Operational definitions of key terms


Validity and Homology

Predictive validity
The ability of a neurocognitive paradigm to predict the efficacy of a treatment on a cognitive deficit in schizophrenia. This is the ultimate aim of the use of a task in experimental therapeutics research.
Face validity
The cross-species (or cross-situational) similarity of behavioral patterns in terms of their topography and apparent biological/ethological significance.
Construct validity
The ability of a paradigm to isolate and measure the neurocognitive process of interest as evidenced by 1) systematic modulation of performance by cognitive demands hypothesized to recruit the cognitive process and 2) recruitment of or dependence on neural systems hypothesized to mediate the neurocognitive process.
Neurocognitive homology
The conservation across species of the mediation of a cognitive process by homologous neural circuits and neurobiological processes. Neurocognitive homology is evidenced by similar modulation of the behavior by the same environmental demands and mediation of the behavior homologous neural circuits across the species. Construct validity in an animal model assumes neurocognitive homology.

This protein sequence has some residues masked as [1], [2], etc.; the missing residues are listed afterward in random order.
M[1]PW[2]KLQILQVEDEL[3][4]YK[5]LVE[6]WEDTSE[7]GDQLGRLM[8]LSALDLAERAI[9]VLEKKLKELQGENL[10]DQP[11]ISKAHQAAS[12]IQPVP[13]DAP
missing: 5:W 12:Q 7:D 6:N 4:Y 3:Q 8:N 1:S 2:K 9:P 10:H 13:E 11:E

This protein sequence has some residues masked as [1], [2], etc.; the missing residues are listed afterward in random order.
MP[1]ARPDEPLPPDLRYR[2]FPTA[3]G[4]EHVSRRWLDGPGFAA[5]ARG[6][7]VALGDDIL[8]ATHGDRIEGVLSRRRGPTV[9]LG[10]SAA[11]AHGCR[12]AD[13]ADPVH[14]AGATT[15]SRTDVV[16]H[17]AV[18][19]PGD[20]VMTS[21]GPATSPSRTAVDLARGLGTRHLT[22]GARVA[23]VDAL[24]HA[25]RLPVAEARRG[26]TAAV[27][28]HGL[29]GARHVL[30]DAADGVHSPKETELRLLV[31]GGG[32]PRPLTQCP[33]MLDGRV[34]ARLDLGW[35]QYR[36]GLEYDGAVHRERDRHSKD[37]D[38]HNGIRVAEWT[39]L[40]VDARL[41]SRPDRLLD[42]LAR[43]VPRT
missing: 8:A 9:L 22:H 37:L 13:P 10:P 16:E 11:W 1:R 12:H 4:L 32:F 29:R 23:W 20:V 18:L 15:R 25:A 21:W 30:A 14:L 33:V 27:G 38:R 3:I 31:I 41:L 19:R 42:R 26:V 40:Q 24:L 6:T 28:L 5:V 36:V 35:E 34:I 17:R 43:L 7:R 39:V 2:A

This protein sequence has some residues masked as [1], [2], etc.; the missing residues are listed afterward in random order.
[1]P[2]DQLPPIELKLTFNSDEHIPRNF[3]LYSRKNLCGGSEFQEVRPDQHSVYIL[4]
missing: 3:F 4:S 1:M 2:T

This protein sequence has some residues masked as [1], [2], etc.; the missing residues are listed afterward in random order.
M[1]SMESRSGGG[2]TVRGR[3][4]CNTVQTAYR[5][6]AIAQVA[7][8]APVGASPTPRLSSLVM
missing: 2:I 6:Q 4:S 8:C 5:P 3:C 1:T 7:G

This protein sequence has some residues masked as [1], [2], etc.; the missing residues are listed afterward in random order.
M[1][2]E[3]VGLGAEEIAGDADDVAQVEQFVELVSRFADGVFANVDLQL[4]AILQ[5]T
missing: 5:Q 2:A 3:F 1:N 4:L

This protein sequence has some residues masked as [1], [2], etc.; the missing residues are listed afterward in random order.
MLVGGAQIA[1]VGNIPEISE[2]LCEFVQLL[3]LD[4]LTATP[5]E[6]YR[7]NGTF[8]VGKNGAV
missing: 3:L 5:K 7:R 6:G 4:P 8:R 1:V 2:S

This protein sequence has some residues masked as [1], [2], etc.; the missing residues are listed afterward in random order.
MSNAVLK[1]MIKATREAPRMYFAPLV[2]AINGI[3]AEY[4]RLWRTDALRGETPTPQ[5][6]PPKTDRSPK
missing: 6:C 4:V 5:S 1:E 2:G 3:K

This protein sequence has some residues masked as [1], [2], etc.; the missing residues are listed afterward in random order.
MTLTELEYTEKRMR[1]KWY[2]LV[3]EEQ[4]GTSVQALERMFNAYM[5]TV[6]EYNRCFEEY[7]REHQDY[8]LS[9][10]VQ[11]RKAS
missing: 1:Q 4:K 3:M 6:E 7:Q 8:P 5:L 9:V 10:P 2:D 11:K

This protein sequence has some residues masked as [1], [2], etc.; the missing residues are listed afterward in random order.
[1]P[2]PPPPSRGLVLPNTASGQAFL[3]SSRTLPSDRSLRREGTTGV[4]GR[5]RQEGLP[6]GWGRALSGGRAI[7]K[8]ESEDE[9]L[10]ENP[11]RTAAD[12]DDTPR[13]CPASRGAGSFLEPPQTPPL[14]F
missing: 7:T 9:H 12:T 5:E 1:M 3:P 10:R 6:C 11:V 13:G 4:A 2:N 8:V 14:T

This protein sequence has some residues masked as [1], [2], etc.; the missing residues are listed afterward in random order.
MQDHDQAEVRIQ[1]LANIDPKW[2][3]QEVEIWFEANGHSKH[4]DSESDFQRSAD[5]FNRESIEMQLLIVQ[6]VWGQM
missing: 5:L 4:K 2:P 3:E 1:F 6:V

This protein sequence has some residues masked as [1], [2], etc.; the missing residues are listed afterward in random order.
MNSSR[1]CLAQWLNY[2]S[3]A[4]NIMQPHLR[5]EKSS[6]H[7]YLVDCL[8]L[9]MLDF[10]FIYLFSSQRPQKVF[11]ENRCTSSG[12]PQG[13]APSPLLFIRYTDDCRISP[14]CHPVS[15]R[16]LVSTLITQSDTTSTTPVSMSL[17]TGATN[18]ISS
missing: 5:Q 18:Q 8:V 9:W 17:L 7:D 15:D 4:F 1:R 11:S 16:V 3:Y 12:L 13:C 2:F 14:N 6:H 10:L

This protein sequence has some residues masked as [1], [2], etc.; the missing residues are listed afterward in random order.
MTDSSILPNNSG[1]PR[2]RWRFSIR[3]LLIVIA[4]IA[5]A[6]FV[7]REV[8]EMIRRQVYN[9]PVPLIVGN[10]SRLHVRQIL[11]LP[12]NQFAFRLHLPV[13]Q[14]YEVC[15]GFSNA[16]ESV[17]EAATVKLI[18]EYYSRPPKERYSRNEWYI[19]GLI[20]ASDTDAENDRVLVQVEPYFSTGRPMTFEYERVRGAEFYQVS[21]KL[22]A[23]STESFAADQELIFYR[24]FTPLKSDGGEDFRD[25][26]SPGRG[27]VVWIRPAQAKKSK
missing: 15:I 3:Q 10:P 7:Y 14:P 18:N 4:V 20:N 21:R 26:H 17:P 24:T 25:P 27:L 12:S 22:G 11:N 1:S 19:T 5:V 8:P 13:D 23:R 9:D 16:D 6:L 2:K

Lower-level (inter-test) forms of validity that help establish construct validity

Criterion validity
Usually refers to two tests applied to the same species, the ability of performance in one task to predict performance on another, more ecologically valid test. (e.g. the ability of a neuropsychological pencil-and-paper test of working memory to predict the number of items from a grocery list one can remember while shopping).
Convergent validity
Evidenced by high correlation between performance patterns across cognitive tasks designed to measure the same neurocognitive process
Discriminant validity
Evidenced by low correlation between outcomes across tasks designed to measure distinct neurocognitive constructs

Parametric Properties and Reliability

Parametric properties
This term describes a mathematically modelable relationship between two or more variables across known values (the parameters) of at least one of the variables. In the context of construct validity, it is a reliable and quantifiable relationship between a cognitive demand (applied at multiple levels) and the outcome measure (behavioral performance or biomarker). Parametric manipulation of the demand on a cognitive construct is needed to support an interpretation that a change in performance reflects change in the cognitive construct. In the context of treatment assessment, this is the relationship between drug dose - and its interaction with cognitive demand - on cognitive performance.
Test-Retest and Alternative Forms Reliability
Consistency in the outcome across repeated administrations of the same task, or across different, presumably equivalent forms of the same test.